Tag Archives: The Ted Brownlow Band

The Thursday Outlook – Sept 7 to 11, 2017

The Red Door Pub in Meaford is the place to be on Friday night when John Brownlow will be previewing and selling advance copies (at a discount) of his new double CD called “The Summertime”.  He’s planning an official release party soon with a full band but on Friday he’ll be sharing the evening with a couple of our area’s coolest young performers, Greg Smith and Max Breadner.

“Iris” – 5 song EP from Greg Smith

Greg Smith’s EP “Lily” was produced by John at his Epping Studio.  “He’s a really unique songwriter,” John says, “He’s got an old head on young shoulders.”  Greg Smith writes songs that, taken collectively, tell a long form story and he delivers them with a complex rhythmic guitar and dramatic vocals.  The Red Door will be an ideal setting to be able to follow the tale he weaves.

Max Breadner has impressed local audiences since he was quite young and now that he is a teenager he is getting around more to open stages and is writing his own songs.  He is part of the upcoming youth talent wave in Meaford that includes performers like Emma Wright and John’s son Ted who has his own Ted Brownlow Band.  This small room is also a perfect setting for Max’s talents.

John Brownlow is highly regarded by local musicians not only for his writing and producing skills but for a series of videos he created called The Epping Sessions.

Rob Elder, the subject of one of those videos will be playing this Saturday at Massie Hall, another great little venue to be able to really enjoy the music.  It took just a single Sunday afternoon for Rob to create a multi-track recording of a song for his Epping Session, playing every instrument.  On Saturday night at Massie Hall he promises to bring “smooth acoustic ballads about girls and things, to his ‘jump out of your seats and dance’ multi-layered, live-looping.”

Canada Day Weekend of Live Music in Meaford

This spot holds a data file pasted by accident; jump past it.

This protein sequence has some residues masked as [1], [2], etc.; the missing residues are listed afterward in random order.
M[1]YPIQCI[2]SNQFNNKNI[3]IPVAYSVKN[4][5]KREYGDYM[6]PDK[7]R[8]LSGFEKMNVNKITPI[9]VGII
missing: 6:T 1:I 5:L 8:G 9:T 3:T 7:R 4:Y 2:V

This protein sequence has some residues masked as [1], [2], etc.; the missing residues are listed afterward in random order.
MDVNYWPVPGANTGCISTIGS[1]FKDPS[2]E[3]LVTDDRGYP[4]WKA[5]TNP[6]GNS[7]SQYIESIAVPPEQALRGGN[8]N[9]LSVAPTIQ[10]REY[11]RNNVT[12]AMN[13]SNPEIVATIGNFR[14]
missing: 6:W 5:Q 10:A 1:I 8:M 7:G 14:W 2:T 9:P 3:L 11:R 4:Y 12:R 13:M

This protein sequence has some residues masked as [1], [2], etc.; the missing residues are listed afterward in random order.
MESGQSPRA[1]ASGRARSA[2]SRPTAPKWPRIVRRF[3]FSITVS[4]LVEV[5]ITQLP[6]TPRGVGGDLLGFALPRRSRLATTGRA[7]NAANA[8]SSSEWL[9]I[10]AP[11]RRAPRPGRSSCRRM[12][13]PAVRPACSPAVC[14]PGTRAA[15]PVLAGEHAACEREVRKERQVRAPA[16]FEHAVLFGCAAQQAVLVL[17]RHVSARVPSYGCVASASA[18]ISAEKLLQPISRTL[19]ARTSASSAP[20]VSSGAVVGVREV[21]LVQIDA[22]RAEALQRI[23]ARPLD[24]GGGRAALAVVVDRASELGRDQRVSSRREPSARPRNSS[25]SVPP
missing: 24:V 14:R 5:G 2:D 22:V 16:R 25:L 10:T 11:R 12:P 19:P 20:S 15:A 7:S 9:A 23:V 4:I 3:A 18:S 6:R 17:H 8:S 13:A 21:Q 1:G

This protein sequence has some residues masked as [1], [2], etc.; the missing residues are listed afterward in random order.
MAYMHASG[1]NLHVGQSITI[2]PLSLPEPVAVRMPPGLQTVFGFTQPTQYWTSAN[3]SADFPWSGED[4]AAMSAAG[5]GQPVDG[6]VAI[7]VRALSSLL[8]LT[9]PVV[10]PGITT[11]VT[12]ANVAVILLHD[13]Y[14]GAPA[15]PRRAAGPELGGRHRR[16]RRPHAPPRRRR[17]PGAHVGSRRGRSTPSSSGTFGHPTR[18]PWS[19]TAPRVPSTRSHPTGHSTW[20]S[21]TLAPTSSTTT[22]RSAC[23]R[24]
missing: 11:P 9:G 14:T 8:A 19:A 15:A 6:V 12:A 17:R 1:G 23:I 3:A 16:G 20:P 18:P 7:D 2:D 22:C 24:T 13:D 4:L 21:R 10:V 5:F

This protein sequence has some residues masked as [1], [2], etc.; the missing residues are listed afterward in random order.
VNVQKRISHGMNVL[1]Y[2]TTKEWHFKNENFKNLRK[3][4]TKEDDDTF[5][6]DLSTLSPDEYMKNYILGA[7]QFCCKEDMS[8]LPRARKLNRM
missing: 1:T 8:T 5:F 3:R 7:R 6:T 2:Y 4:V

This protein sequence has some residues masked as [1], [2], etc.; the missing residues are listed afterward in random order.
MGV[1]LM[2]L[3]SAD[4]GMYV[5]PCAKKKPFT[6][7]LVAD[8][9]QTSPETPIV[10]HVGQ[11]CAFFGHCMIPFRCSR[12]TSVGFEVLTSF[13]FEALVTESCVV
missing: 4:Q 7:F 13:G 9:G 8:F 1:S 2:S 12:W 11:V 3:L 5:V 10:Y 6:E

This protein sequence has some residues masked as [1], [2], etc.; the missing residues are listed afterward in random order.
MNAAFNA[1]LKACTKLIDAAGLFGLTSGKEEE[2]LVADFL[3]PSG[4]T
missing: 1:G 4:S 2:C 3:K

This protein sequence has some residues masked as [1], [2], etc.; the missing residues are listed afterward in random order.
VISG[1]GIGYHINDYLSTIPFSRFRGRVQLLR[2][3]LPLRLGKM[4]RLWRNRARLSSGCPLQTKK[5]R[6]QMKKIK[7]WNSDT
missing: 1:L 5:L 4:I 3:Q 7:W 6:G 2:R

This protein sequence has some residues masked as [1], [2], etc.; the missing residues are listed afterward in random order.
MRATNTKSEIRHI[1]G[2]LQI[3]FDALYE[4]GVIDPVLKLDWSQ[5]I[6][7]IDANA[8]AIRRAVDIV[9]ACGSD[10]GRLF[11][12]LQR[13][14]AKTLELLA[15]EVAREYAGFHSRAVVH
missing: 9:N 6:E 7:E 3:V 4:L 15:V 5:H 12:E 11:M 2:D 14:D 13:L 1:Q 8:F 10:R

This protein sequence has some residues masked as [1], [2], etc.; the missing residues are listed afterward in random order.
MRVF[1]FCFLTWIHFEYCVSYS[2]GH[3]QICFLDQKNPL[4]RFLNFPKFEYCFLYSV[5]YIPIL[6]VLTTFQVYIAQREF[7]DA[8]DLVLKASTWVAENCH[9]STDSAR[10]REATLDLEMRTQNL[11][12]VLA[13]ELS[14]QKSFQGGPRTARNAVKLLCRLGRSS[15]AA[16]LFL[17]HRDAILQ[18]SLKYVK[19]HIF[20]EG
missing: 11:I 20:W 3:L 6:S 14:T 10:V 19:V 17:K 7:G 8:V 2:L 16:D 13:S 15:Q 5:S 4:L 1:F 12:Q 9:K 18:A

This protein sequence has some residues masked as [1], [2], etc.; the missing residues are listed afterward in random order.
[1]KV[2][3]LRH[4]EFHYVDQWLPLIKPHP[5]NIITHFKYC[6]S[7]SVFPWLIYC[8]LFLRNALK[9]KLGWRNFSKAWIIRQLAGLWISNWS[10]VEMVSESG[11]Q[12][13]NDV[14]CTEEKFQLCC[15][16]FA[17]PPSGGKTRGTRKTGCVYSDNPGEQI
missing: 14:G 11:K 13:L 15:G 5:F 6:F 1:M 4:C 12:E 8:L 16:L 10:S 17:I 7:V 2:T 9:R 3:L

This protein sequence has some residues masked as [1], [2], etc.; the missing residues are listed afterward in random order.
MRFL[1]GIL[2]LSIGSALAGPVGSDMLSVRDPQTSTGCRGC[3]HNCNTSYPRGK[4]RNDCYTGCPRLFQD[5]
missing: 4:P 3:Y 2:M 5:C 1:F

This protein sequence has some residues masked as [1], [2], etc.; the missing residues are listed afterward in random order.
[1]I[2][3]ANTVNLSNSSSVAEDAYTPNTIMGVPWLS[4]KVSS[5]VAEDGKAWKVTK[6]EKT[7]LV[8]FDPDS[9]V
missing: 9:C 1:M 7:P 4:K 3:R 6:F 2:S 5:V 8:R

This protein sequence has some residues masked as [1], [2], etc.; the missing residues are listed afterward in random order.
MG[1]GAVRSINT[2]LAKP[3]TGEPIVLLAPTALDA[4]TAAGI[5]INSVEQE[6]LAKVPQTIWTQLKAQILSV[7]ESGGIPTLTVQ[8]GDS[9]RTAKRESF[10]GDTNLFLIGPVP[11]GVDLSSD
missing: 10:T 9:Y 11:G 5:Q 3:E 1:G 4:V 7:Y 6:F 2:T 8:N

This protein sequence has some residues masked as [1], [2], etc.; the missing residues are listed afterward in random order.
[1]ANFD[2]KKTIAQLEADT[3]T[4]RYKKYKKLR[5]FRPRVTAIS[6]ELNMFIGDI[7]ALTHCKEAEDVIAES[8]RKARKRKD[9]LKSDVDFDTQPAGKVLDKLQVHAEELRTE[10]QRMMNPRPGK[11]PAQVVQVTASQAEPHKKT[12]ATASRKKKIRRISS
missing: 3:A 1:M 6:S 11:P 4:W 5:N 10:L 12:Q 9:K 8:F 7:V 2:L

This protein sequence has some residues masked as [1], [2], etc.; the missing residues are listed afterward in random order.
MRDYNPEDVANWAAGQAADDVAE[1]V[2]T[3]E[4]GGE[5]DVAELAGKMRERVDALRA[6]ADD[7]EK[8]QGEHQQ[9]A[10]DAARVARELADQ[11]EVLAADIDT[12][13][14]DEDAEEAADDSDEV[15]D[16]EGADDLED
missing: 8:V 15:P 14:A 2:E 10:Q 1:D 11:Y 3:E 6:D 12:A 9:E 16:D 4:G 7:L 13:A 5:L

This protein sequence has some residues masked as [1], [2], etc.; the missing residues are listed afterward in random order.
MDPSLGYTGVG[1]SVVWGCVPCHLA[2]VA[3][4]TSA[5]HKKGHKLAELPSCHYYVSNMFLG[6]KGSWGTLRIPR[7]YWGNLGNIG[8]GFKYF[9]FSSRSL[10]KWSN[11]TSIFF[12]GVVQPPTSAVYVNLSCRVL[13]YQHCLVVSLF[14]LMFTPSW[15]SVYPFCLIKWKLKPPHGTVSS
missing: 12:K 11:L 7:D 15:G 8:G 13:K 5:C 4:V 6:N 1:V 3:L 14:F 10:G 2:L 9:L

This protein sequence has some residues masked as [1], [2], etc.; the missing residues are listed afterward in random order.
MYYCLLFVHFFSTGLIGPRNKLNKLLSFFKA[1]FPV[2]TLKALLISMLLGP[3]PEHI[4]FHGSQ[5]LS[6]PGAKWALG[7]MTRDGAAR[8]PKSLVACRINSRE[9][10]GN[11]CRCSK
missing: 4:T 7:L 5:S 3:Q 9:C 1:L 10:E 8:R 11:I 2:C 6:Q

From Friday night to Sunday night, there is music almost non-stop in Meaford and most of it is free.

In addition to a whole lot of music, Canada Day in Meaford will be buzzing with activity including a pancake breakfast, a parade with a military display, the Golden Town Cruisers classic cars, the apple bin race on the river, and fireworks when it gets dark.

Romney Getty has toured he has Canada, USA, UK, Australia and New Zealand, garnering reviews like “Wow, can this girl deliver a song or what!  Romney is a singer-songwriter from Canada and her very personal and soulful deliver of country and blues is totally spellbinding, ”  from Guitar Techniques Magazine and “…Truly the complete package…With enough sheer guts and charisma to cross virtually any genre barrier, it wouldn’t come as a surprise if Getty became the next major breakthrough from the Canadian roots rock scene,” from  Exclaim! Magazine.  She’ll be at The Red Door Friday from 7 to 10, along with Tim Irvine. No Cover.

A triple bill, with Bry Webb, Fiver and Jiants happens at 118 Algonquin Drive, starting at 7 pm and running until around midnight, a unique backyard concert with three unique and intriguing folk artists.  There’s no cover but they ask you to pay what you can, suggesting $10, and bring along a chair or a blanket, as well as the kids.


Two young bands that have made their mark both at the high school GBSS Idol and at last year’s Meaford Summer Concert Series will be playing at Market Square on Saturday afternoon.  Cry For Ophelia and The Ted Brownlow Band will each be doing sets between 1 and 3 in the afternoon.  No cover, bring a chair.